“The idea that fashion of this sort might be a source of national pride rather than a copyright embarrassment or garment factory nightmare, is something to view as a thing of promise.”

Industry heroes
March 28, 2011, 7:16 am
Filed under: Thoughts | Tags: , ,

A couple of recent talks, one at RMIT and another as part of LMFF have got me thinking about the adoption of more sustainable practices by fashion businesses.  The commonly accepted viewpoint in Australia (as I am hearing it) is that we lag behind Europe in terms of motivation, legislation and actual action.  Likely, our size and sprawl contributes to this – tackling landfill issues for example seems of little importance when we have so much space and so many disused mine sites to fill with our garbage.  In other countries, this space simply doesn’t exist.

At the LMFF panel discussion last Tuesday, Is Fashion Sustainable? I heard panelists and audience alike grapple with the question of how to turn this attitude around.  Whilst there are many creative and thoughtful approaches being employed by smaller scale practitioners, the questions I am hearing asked are who are the heroes among the established industry who will stand up and lead others in this area, and how can those companies best be encouraged and supported?  The presentation at RMIT last Thursday by Anne Chandler, Environmental Manager at IKEA made me realise that companies committed to environmental initiatives do so as part of a more general approach to business based on conscience, leadership and innovation.

Companies committed to environmental initiatives do so because:

1. It’s the right thing to do.

2. They consider themselves leaders in their field and are therefore aware generally of the impact their company has.

3. They have a holistic approach to business that allows them tho see where benefits are/will be – eg, profits, increased quality, reduced costs.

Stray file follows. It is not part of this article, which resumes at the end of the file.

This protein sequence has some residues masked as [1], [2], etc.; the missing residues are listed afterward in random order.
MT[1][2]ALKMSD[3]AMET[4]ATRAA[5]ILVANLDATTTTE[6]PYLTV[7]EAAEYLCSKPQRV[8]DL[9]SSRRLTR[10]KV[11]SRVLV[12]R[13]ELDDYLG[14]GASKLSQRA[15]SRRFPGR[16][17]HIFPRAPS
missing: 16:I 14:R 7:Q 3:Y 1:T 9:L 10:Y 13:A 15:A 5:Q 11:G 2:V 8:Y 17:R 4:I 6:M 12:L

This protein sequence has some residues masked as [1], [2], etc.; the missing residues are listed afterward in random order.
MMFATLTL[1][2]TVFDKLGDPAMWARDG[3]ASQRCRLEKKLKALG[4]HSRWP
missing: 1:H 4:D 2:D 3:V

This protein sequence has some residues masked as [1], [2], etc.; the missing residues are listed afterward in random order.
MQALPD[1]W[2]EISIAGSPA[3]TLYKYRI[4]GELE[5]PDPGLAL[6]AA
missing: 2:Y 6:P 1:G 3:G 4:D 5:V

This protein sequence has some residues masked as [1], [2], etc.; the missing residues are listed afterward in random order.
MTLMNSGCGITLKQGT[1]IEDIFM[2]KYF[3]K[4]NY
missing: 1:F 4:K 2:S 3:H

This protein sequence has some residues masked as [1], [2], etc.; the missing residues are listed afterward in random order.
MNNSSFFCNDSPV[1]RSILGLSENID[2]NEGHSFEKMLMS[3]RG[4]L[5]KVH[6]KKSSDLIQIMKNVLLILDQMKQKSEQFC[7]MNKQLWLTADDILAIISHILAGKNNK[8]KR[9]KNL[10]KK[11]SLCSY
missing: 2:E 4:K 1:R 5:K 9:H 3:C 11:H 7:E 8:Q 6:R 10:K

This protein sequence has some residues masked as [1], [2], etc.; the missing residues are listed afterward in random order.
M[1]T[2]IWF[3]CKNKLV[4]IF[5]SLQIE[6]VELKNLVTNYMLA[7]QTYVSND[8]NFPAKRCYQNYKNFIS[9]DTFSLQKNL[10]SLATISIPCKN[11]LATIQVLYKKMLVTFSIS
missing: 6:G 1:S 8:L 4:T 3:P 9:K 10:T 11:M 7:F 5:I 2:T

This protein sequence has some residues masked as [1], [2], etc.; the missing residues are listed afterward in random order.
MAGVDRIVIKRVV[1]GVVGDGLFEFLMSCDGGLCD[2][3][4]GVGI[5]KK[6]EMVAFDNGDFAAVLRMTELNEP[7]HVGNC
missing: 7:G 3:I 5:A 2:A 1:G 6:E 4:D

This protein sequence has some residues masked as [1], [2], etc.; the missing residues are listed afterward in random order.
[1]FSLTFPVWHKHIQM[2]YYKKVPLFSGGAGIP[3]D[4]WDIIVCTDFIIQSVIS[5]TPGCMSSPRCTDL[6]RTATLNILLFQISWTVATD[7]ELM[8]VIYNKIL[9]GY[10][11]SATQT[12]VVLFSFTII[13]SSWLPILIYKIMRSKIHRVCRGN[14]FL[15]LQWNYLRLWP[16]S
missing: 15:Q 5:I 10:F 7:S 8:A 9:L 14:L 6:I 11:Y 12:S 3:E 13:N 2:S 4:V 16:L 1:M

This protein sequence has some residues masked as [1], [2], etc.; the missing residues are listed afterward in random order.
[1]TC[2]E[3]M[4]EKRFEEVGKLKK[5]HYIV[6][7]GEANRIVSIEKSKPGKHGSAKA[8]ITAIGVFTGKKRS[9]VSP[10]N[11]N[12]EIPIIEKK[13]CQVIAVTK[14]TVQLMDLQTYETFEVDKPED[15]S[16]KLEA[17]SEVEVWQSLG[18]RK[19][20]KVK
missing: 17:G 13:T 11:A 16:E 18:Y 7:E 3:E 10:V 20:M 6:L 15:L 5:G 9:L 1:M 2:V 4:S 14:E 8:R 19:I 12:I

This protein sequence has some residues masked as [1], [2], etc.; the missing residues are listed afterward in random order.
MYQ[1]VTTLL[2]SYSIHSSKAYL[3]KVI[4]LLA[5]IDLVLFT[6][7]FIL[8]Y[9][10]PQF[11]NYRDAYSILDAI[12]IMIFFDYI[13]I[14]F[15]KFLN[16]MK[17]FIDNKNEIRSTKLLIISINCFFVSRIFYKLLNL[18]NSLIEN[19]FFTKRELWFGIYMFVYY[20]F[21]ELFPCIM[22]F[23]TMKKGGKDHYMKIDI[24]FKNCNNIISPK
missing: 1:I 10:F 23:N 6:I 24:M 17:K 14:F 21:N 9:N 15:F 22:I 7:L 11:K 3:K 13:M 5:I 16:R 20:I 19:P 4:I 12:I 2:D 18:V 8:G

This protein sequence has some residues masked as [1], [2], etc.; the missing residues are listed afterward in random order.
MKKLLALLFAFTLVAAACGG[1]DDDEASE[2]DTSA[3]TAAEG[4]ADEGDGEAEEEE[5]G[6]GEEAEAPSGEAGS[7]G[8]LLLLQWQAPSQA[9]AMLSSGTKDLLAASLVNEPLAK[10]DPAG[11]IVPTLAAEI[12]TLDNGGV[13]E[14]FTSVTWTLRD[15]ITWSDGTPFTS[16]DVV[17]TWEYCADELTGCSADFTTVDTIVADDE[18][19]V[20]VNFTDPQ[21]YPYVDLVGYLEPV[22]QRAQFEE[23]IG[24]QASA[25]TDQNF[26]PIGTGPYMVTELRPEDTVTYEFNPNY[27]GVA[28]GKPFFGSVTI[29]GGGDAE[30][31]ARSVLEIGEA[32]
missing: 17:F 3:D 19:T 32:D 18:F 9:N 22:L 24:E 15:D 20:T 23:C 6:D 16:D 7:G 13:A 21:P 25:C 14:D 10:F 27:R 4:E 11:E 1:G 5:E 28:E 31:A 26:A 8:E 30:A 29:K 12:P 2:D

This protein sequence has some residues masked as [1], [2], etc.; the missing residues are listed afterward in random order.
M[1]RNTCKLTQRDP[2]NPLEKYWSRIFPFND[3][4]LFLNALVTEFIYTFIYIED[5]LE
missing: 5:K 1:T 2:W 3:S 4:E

On the other hand, in my experience, businesses not doing anything:

1. Have a lack of any ethical standards in regards to anything.  This means there is no fundamental motivation to change.  Perhaps the only way to target these companies is through protest/direct action strategies such as those directed at Primark in the UK and hope for consumer boycots and general disruption to their business.

2. Follow fashion trends but without a perception of themselves as leaders in their market.  This lack of vision and creativity will probably be also apparent in the design process, where very unimaginative copying of samples bought from other companies is probably rife.

3. Have a scattergun and fragmented business approach, characterised by poor communication both internally and with stakeholders.

Thinking about the more general approach to business of different types of companies made me conclude that it is probably most prudent to focus efforts in the area of assisting and bringing together fashion businesses (no easy task in itself, as I understand) that are leaders in a general sense, in the hope that they will reap the benefits, while companies with no interest whatsoever in change will dye out in a Darwinian survival of the fittest strategy.  A friend working for a prominent NGO told me how they only work in countries that are politically stable, otherwise their good work in development risks being for nothing if war tears everything apart.  Fashion companies are similar in this sense.  They change ownership and go broke at alarming rates, and it makes sense to build up and support those who are already stable.